HTC 5G Hub Test

HTC has become quiet in recent years; It is surprising that HTC plays a leading role in the new 5G mobile communications standard by launching the HTC 5G Hub in Europe, which is the first 5G mobile WiFi hotspot with Android OS.

Technical specifications

The HTC 5G Hub is more than a simple mobile Wi-Fi hotspot with 5G modem. It can be an entertainment machine, which can easily output 4K content via Display Port to appropriate monitors. Below are the technical specifications for reference.

  • 129 x 100 x 43 mm, 340 grams
  • Qualcomm Snapdragon 855 SoC
  • 4GB RAM, 32GB internal memory + MicroSD
  • Qualcomm Snapdragon X24 LTE Cat20 Modem
  • Qualcomm Snapdragon X50 5G Modem
  • 5 inch TFT display with 1280 x 720 pixel resolution
  • Android 9 with HTC interface
  • WiFi 802.11b/g/n/ac/ad
  • 7,660 mAh battery (not changeable)
  • USB-C 3.1 with Display Port function
  • RJ45 Gigabit Ethernet port

Appearance and Package

The package connect is very clear. In addition to the 5G hub itself, there is a power supply with an output power of 12V / 2.5A included. The power supply has a proprietary connector and the cable is firmly connected to it. Basically, the 5G Hub can also be easily charged via USB C. The fairly heavy weight of 340 grams presumably caused mainly by the strong battery. The weight does not bother because the dimensions unfortunately do not allow the 5G gadget to be carried in the pocket.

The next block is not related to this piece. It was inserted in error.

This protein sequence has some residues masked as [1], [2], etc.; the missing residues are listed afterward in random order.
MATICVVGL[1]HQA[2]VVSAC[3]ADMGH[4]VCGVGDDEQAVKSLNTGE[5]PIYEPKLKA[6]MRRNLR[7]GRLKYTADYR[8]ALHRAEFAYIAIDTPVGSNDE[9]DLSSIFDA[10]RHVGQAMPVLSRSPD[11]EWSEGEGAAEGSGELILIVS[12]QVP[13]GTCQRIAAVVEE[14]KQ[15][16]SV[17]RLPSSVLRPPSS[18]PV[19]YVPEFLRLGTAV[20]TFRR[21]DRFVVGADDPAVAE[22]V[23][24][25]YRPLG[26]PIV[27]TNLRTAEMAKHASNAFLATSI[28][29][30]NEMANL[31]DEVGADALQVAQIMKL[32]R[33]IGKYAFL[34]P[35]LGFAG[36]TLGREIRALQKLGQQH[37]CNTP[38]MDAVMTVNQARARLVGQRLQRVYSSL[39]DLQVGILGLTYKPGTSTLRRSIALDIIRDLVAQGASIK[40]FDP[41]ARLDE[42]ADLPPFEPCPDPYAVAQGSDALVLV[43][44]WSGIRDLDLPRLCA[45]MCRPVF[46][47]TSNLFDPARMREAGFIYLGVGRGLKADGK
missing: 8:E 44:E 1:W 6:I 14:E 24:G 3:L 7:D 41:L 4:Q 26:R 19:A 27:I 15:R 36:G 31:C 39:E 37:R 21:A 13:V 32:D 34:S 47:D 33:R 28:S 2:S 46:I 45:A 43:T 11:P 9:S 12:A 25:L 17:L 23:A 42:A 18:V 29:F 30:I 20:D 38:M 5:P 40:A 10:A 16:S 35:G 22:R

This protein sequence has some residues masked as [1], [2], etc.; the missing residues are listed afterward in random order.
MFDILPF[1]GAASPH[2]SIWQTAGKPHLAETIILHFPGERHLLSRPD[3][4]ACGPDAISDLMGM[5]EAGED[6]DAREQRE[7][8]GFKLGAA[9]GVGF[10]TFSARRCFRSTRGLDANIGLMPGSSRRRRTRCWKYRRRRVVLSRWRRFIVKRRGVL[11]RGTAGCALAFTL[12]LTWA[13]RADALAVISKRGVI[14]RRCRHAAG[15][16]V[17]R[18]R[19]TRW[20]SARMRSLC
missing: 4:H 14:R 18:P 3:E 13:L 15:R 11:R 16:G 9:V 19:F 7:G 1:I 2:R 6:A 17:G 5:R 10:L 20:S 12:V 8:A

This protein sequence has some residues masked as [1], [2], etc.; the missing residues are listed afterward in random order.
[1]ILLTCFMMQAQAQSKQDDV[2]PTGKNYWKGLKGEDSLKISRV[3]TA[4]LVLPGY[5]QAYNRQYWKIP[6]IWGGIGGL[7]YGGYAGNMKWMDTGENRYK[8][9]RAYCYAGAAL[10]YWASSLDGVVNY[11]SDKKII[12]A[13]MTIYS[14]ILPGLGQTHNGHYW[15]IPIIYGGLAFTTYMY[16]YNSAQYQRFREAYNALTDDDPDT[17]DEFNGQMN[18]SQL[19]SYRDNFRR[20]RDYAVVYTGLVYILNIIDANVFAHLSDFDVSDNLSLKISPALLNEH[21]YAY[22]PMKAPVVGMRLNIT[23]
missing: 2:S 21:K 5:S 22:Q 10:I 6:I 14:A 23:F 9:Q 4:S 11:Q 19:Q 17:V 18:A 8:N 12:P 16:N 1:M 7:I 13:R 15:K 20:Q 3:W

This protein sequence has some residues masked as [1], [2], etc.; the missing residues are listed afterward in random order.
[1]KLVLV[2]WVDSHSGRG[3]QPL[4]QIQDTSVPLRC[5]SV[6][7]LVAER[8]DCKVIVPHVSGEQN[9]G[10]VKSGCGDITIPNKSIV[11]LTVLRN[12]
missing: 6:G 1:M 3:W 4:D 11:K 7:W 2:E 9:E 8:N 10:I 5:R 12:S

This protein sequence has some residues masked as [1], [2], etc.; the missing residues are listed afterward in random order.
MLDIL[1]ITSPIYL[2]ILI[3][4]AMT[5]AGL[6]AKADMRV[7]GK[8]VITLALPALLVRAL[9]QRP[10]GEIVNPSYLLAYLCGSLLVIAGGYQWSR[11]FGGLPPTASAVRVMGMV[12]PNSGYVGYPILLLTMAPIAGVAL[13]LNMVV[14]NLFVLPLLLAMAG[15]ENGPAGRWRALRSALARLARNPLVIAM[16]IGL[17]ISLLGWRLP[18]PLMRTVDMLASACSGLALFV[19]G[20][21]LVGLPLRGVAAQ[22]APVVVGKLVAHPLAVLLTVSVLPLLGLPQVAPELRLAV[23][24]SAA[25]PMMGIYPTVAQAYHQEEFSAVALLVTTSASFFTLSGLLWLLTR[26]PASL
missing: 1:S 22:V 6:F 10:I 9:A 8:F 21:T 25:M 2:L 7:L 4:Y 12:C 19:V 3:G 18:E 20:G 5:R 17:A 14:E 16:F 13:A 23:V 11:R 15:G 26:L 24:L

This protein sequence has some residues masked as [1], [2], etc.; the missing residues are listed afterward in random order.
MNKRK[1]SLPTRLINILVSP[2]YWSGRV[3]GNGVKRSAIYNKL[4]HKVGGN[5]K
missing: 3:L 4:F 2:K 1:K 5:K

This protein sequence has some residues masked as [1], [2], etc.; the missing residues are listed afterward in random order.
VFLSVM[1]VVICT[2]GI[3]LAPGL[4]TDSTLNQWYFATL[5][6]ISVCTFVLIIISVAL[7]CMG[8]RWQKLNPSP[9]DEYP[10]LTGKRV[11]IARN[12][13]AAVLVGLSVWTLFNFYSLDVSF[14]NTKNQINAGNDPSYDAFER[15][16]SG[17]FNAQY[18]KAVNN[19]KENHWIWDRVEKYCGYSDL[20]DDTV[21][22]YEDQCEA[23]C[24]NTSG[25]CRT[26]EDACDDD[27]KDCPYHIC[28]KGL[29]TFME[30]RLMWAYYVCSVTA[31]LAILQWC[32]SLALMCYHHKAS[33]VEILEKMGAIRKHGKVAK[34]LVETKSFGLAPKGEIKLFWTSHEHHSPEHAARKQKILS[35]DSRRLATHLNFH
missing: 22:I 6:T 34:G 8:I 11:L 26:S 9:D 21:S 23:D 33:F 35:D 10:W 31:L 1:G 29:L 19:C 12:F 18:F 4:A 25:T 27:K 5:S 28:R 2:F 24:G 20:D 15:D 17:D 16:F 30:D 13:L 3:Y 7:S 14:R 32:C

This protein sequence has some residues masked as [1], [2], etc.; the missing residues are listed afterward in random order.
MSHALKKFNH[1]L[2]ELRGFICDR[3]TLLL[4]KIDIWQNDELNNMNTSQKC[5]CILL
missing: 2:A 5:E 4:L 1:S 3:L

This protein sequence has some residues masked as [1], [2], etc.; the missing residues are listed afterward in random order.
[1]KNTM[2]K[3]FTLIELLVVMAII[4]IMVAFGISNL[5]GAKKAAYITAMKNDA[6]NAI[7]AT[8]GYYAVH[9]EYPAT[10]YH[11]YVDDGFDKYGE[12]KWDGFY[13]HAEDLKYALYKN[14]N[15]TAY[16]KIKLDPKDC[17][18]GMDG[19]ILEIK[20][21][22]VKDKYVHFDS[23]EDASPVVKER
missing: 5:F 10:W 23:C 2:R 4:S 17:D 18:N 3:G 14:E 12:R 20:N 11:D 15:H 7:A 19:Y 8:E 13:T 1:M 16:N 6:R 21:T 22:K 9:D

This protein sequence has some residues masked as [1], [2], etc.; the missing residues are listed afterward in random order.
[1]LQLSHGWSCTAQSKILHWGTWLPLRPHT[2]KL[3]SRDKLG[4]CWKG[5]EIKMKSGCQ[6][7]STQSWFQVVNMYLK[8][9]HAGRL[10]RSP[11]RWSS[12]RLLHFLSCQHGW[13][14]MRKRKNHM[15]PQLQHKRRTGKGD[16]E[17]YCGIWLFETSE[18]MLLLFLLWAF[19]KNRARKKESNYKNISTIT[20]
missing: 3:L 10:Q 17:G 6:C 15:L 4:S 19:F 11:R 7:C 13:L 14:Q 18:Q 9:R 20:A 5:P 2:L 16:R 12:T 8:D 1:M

The power button on the top of the HTC 5G Hub is the only physical button. It provides a good pressure point and, in addition, enables the activation or deactivation of the display with a short push of a button.

Fast modem with LTE and 5G

HTC has adopts two mobile modems to the 5G WiFi router: the Qualcomm Snapdragon X24 modem is integrated into the Snapdragon 855 SoC and allows LTE Cat20 with speeds of theoretically up to 2 GBit/s in the downlink. Over 5G theoretically up to 2.63 GBit/s in the downlink and up to 287 MBit/s in the uplink can be achieved.

In test practice, we have achieved speeds of over 150 Mbit/s in the LTE network from Vodafone, and the peak can reach to 308 Mbit/s in the downlink. In the uplink it went up to about 80 MBit/s high. The latencies (ping) were at least 17 milliseconds – a top value for LTE.

In the 5G network, we reached speeds of up to 1.3 GBit/s in the downlink. Speeds ​​above 1 Gbit/s were by no means rare. However, for such data rates, there must be line of sight to the 5G location. At around 400 meters without line of sight, around 600 MBit/s were still possible in the test, after which the HTC 5G Hub switched to the LTE network.